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January 20, 2018 08:34
January 20, 2018 08:34
January 20, 2018 03:59
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Jasonette-Web is an implementation of JASON protocol, whose aim is to unbundle applications from devices by expressing everything in JSON, which then can be stored anywhere, transformed with any language, and transmitted anywhere, using any transport protocol.


You can build native iOS and Android apps using the JASON markup, and Jasonette-Web aims to replicate that experience on the web.

You can learn more about the iOS and Android versions at:


Just to demonstrate what's possible, here are some demos you can try right now:


JASON has a lot of things going on, and we can't support everything from the beginning.

What Jasonette-Web supports

In terms of MVC (Model View Controller paradigm), the first version of Jasonette-Web implements MV (Model and View). This means it includes:

  1. Rendering of all the view components
  2. Dynamic rendering of inline data (under $ using templates (under $jason.head.templates)
  3. Mixins

What Jasonette-Web doesn't support (yet)

It doesn't yet implement the "Controller" part, which means it doesn't yet implement:

  1. Actions: This means you can't do things like $network.request or $require. However you CAN use mixins to fetch remote JSON instead, which is better.


  • 2 Dependencies: cell.js and st.js
  • Core: jason.js and jason.css
<script src=""></script>
<script src=""></script>
<script src=""></script>
<link href="" rel="stylesheet">



1. Initialize

var app = Jason([Custom DOM attributes], [JASON markup])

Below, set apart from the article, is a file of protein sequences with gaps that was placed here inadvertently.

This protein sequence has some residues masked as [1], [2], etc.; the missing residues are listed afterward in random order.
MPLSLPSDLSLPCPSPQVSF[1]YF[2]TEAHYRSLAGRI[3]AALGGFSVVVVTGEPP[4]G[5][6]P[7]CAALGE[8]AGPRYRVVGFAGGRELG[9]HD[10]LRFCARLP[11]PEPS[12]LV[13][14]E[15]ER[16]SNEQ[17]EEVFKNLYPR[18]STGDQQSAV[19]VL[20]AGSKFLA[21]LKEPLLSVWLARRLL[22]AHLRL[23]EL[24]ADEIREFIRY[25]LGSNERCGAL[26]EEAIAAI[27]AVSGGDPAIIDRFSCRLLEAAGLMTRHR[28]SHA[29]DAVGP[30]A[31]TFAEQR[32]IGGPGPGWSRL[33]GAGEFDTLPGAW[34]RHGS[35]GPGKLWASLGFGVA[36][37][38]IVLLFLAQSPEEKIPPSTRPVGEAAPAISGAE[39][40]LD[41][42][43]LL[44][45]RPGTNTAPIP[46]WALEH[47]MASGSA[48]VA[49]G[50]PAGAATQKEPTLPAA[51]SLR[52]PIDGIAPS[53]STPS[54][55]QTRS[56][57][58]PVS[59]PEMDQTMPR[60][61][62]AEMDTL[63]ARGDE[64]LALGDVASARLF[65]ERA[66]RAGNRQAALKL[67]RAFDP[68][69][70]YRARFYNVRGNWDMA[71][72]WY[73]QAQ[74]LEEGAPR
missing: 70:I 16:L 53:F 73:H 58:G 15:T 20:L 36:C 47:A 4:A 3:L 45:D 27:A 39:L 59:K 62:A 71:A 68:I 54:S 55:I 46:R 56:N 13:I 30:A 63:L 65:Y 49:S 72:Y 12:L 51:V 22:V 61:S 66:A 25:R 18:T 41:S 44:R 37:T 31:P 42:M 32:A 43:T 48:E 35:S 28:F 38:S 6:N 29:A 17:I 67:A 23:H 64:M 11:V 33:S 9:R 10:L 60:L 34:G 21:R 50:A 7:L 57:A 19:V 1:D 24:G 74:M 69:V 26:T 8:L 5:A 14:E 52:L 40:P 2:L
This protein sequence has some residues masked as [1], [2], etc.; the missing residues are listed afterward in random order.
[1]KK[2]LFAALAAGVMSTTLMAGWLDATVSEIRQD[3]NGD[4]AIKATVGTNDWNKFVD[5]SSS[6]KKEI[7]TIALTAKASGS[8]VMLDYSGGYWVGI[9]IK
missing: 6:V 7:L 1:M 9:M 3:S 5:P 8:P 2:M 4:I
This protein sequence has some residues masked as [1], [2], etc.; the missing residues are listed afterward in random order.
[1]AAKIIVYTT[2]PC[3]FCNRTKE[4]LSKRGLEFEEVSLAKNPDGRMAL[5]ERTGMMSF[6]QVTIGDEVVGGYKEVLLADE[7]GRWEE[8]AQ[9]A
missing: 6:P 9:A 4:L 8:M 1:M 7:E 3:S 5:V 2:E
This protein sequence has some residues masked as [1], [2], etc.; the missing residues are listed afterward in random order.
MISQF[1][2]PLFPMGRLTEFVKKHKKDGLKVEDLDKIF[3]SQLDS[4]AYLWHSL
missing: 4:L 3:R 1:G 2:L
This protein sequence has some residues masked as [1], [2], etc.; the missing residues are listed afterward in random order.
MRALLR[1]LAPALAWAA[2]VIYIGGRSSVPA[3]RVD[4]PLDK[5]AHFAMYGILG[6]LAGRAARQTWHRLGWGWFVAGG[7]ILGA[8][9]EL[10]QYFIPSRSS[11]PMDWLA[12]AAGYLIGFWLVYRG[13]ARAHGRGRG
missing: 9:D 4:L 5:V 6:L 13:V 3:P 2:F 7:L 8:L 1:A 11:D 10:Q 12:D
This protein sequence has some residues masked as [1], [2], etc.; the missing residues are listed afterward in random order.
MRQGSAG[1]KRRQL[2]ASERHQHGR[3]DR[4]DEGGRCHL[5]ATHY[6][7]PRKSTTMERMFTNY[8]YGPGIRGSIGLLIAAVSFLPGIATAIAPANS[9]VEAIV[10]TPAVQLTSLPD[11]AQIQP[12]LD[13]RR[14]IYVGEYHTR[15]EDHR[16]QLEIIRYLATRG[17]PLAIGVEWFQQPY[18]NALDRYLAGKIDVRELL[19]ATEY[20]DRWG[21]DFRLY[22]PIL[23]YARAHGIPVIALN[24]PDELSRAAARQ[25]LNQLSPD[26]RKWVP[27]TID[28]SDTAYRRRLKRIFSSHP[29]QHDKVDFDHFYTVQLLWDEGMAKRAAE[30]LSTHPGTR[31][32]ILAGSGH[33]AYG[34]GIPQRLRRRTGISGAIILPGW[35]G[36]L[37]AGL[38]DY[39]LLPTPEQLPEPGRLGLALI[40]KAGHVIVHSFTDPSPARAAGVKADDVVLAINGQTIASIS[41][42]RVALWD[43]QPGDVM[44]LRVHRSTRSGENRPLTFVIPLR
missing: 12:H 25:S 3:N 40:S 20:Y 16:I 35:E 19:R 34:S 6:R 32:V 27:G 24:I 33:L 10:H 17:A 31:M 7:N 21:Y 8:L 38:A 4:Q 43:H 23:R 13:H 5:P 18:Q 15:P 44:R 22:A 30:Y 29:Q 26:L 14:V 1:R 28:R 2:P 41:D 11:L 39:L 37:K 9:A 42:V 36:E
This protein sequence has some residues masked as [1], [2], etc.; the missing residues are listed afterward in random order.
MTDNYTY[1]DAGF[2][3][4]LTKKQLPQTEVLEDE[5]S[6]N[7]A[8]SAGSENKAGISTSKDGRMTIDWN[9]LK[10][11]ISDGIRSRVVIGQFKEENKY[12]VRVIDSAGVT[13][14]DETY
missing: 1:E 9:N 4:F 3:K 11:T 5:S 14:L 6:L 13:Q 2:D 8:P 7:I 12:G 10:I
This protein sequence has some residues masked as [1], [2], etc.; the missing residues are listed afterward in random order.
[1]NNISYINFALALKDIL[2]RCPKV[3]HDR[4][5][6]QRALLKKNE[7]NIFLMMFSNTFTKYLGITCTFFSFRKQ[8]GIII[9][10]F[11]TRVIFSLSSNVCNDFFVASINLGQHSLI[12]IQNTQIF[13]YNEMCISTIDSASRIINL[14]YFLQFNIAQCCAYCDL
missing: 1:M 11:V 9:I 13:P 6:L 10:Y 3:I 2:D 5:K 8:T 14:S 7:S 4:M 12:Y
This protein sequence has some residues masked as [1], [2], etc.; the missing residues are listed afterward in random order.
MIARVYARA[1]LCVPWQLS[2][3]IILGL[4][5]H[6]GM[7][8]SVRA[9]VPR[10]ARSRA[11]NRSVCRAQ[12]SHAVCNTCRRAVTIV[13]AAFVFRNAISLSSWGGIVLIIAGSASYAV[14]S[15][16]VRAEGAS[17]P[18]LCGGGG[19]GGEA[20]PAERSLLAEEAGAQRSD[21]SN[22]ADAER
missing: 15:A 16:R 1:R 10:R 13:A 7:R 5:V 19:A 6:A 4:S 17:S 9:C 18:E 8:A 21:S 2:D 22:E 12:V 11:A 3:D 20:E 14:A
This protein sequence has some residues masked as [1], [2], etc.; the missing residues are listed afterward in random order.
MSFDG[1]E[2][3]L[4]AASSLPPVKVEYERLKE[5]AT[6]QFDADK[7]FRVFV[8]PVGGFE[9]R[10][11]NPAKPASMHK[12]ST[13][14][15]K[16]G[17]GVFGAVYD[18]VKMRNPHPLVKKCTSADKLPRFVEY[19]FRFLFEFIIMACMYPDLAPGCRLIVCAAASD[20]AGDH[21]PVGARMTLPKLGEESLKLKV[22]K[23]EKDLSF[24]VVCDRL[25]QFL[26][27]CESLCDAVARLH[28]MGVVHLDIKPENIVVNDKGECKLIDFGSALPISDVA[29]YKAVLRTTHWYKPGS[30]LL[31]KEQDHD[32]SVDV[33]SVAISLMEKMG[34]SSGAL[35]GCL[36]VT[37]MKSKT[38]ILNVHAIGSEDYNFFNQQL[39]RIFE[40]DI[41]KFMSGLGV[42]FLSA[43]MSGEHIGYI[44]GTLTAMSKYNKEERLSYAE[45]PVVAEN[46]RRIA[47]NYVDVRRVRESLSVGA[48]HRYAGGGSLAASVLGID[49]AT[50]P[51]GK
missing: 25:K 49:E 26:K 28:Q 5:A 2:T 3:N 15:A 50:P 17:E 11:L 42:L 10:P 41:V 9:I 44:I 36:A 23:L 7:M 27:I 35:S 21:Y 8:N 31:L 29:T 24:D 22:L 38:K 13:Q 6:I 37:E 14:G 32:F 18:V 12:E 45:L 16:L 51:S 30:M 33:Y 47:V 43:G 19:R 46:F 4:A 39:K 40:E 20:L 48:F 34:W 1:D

• Custom DOM attributes: Pass in HTML node attributes to customize the root node. All HTML attributes can be specified to customize your own
  • JASON markup: Any JASON markup you wish to instantiate the component with. You can also dynamically fetch content and fill it in later instead of passing this parameter.

2. Refresh

Once initialized, you can refresh the component's content by:

  1. Selecting the element
  2. Calling _update([JASON markup]) on it


var app = Jason({id: "jason", $cell: true})
  $jason: {
    head: {
      title: "hello"
    "body": {
      "sections": [{ ... }]

Warning: Note that you MUST assign the Jason() result to a global variable to make sure it renders.


You can create a Jason View using the following method:

1. Basic

See it in action at demo/basic

var app = Jason({
  $cell: true,
  style: {
    width: "400px",
    margin: "0 auto"
}, {
  "$jason": {
    "head": {
      "title": "Basic"
    "body": {
      "header": {
        "title": "Basic Example"
      "sections": [{
        "items": [{
          "type": "label",
          "style": {
            "padding": "10"
          "text": "Item 1"

2. Custom

Customize the attributes of the root Jason node by passing HTML attributes:

var app = Jason({$cell: true, id: "some_id", class: "col-6"})

Any HTML attribute can be specified to customize your own

3. Advanced

The $cell: true comes from cell.js and it turns a JSON object into an HTML node. You must pass $cell:true to render the markup into the DOM.

However sometimes you may want to just generate a JASON markup WITHOUT turning it into a node. This may be the case when you want to compose the component into a larger app, or could be that you want to dynamically plug it in instead of immediately loading the component.

In this case you just don't pass the $cell: true and store the variable. Then later you can use it.

var component1 = Jason();
var component2 = Jason();
var app = {
  $cell: true,
  $components: [component1, component2]

You can see more on this in the "multiple" demo code